One of the Maypole regulars, Basil Wilson, now sadly passed on, translated more than half of James Joyce’s Ulysses into Irish and when he wasn’t doing that he was picking arguments with me over nothing. He needed to be annoyed, he once explained, before starting on the Joyce fellow.  Holywood, only four miles from city centre Belfast, is a lovely, relaxed town on the eastern shore of Belfast Lough. As far as I can see, everybody in the town goes to the funerals of everybody else’s relations - an indicator of the ease with which the two main persuasions get along together. In the Maypole Bar there is only one question asked of a man before acceptance by the rest and that question is this: is he boring? If so there’s a strong chance that he could be barred.

One area in which the Maypole is pre eminent is the sports talk; when post-fight discussion takes place it is informed, not barleycorn babble. For every big fight in the city of Belfast up to 20 regulars book ringside seats; for every rugby international up to 30 would head off and for a hurling final you would get the like of eight or ten travelling to Croke Park. A Maypole- sporting opinion, therefore, has gravity and weight, based on personal, expert observation. If Irish pubs were hooked into a circuit, the Maypole would constitute the final appeal tribunal for sporting arguments. But we’re also very good on the subject of veterinary medicine, or the role of the carbon atom in the origin of life - you name the subject and the Maypole Debating Society has already, long ago, been into it in depth.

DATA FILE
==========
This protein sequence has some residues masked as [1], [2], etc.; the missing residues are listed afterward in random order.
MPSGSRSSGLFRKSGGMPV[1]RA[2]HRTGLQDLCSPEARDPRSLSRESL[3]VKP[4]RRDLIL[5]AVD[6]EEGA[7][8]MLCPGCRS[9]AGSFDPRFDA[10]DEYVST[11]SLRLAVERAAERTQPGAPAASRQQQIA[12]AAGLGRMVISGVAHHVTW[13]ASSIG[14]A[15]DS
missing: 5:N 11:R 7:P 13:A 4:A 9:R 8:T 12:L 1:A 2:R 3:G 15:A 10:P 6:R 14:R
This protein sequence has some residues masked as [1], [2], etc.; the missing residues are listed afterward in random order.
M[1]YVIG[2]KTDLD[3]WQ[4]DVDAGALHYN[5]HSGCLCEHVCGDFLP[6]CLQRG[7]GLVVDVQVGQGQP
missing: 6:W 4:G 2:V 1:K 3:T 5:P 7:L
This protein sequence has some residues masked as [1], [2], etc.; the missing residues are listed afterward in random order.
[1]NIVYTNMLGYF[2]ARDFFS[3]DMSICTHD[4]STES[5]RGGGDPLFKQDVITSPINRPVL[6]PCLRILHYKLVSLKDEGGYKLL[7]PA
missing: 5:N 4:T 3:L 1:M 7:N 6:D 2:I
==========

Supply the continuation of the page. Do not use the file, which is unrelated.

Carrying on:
In my time I have drunk in some pubs. Laid end to end they would form a shimmer reaching from Fair Head in Antrim to Mizzen Head in Cork, but the Maypole Bar is the only inn that I know which has pure unadulterated, wall-to-wall style. It embraces you the minute you walk through the door. I once introduced a little Belfast window cleaner to the place and once inside, he took to describing himself as a glass polisher. The Maypole effect takes different folk different ways. It was a near thing for that window cleaner; he was very nearly expelled for being found on the premises showing off He failed the plain language test, you see. So watch yourself if you visit the Maypole; if you’re working down the sewer say so, don’t be saying you’re in methane marketing or there’ll be a motion to bar you. ~~~~

*Bodhran a hand held drum used in Irish Traditional music

 

Up the Maypole

Every time that the world featherweight champion Barry McGuigan fought, he fought in front of at least a dozen regular customers of the Maypole Bar in Holywood, Co. Down. They had this ongoing arrangement with McGuigan’s manager, and, no matter how scarce tickets might be, the Maypole Mob were sure to be in position for the first bell.